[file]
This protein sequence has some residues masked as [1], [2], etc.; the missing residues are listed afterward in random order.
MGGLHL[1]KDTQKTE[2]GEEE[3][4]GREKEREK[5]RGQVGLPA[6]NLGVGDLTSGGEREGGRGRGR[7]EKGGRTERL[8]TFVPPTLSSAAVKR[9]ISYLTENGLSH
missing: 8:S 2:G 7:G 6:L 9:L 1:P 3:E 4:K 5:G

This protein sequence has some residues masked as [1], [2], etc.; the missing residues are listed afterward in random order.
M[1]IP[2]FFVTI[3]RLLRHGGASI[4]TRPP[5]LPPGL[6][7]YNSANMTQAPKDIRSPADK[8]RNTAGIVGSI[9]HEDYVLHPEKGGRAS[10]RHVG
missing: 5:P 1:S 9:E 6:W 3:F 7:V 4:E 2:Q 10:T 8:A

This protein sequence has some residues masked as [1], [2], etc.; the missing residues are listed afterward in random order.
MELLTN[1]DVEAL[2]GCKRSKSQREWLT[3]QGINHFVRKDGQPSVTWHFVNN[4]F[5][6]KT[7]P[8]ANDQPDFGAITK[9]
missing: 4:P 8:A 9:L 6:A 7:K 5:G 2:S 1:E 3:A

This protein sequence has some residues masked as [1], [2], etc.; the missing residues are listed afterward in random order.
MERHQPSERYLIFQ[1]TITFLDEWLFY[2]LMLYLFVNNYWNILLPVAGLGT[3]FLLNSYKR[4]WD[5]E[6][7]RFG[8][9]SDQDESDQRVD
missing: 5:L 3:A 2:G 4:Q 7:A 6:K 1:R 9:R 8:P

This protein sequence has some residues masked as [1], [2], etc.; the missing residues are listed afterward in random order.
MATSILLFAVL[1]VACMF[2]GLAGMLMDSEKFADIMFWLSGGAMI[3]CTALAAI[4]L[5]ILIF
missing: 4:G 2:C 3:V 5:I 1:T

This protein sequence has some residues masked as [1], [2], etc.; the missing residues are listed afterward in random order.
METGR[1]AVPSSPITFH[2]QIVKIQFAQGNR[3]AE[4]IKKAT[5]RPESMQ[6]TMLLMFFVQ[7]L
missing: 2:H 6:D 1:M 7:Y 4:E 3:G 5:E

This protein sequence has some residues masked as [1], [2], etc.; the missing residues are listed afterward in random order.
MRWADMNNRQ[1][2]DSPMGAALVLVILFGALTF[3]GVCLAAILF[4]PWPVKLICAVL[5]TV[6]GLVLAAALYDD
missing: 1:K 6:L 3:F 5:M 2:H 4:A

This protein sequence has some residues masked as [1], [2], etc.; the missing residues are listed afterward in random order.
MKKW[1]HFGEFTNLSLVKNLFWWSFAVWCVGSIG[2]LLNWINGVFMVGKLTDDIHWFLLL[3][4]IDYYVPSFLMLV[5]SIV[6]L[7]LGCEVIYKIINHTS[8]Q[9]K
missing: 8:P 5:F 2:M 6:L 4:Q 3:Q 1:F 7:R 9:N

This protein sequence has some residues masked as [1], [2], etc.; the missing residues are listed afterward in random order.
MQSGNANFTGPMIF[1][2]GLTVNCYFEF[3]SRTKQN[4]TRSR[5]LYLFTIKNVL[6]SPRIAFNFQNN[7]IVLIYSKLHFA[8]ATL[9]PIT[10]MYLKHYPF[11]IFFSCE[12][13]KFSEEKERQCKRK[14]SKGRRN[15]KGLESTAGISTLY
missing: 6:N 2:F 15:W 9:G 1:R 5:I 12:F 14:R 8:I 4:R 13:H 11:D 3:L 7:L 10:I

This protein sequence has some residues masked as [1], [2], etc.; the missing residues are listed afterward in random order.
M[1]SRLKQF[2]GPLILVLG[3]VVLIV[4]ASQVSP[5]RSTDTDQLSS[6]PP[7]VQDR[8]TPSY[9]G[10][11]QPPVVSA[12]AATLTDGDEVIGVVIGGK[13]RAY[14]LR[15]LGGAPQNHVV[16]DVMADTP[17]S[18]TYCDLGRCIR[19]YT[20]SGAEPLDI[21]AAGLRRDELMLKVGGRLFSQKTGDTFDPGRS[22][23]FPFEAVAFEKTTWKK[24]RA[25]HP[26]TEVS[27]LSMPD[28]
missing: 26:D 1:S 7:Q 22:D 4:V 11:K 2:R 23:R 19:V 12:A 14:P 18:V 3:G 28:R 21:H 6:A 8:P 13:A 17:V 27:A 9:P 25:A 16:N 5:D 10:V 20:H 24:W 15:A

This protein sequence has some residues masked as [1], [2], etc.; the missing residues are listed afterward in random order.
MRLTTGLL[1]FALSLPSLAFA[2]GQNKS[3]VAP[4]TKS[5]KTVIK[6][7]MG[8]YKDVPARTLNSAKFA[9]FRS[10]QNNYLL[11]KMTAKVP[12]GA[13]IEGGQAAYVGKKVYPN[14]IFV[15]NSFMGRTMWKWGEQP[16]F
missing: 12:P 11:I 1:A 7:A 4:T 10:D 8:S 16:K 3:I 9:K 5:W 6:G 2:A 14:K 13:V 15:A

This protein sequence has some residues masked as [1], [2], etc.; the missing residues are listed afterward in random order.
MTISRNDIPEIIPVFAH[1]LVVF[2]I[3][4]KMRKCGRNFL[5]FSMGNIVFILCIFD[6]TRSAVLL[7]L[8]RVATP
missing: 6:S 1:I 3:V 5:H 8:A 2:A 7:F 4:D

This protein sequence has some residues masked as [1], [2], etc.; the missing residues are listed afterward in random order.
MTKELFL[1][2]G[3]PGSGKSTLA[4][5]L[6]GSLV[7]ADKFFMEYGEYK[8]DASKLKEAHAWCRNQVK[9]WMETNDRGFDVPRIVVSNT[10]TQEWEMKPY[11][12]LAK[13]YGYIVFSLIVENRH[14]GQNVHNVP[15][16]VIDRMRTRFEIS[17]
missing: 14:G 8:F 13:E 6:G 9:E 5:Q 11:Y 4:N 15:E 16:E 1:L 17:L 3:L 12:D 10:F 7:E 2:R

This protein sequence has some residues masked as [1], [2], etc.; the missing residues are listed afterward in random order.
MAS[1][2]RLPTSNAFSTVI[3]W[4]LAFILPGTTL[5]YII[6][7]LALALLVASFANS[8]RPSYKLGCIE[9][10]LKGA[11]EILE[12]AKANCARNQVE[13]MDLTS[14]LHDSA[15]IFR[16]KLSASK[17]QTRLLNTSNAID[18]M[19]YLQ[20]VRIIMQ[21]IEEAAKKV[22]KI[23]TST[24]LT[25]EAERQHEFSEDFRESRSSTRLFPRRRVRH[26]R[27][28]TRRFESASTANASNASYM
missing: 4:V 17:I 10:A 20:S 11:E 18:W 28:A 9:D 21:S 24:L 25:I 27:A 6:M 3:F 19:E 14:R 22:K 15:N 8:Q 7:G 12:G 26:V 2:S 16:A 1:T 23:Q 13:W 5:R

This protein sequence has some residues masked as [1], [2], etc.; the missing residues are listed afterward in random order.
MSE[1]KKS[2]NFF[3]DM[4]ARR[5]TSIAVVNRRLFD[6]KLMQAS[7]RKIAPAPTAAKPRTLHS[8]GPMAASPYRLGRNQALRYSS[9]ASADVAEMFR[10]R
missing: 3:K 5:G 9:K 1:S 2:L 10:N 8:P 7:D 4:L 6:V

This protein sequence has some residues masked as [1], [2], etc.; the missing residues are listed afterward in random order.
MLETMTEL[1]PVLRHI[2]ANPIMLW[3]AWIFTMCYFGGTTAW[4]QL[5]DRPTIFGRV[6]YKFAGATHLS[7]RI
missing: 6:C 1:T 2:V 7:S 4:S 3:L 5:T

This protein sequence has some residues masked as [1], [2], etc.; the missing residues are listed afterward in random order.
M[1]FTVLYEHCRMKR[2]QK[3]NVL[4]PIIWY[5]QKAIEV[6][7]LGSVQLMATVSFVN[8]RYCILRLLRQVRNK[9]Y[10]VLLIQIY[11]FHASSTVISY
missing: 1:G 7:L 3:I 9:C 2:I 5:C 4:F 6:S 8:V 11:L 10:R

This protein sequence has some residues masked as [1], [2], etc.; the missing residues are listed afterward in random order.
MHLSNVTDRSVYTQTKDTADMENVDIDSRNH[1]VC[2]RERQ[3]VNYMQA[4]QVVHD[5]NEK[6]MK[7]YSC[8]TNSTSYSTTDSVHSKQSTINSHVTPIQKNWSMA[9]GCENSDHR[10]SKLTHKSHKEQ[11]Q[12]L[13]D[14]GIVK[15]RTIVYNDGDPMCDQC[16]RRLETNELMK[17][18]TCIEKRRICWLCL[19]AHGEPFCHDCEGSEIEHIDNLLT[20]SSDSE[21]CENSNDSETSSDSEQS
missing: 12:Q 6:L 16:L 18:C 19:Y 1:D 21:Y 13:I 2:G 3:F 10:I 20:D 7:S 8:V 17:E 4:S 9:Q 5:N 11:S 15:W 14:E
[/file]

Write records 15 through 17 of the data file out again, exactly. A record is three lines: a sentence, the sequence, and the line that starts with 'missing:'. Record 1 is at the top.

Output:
This protein sequence has some residues masked as [1], [2], etc.; the missing residues are listed afterward in random order.
MSE[1]KKS[2]NFF[3]DM[4]ARR[5]TSIAVVNRRLFD[6]KLMQAS[7]RKIAPAPTAAKPRTLHS[8]GPMAASPYRLGRNQALRYSS[9]ASADVAEMFR[10]R
missing: 3:K 5:G 9:K 1:S 2:L 10:N 8:P 7:D 4:L 6:V

This protein sequence has some residues masked as [1], [2], etc.; the missing residues are listed afterward in random order.
MLETMTEL[1]PVLRHI[2]ANPIMLW[3]AWIFTMCYFGGTTAW[4]QL[5]DRPTIFGRV[6]YKFAGATHLS[7]RI
missing: 6:C 1:T 2:V 7:S 4:S 3:L 5:T

This protein sequence has some residues masked as [1], [2], etc.; the missing residues are listed afterward in random order.
M[1]FTVLYEHCRMKR[2]QK[3]NVL[4]PIIWY[5]QKAIEV[6][7]LGSVQLMATVSFVN[8]RYCILRLLRQVRNK[9]Y[10]VLLIQIY[11]FHASSTVISY
missing: 1:G 7:L 3:I 9:C 2:I 5:C 4:F 6:S 8:V 11:L 10:R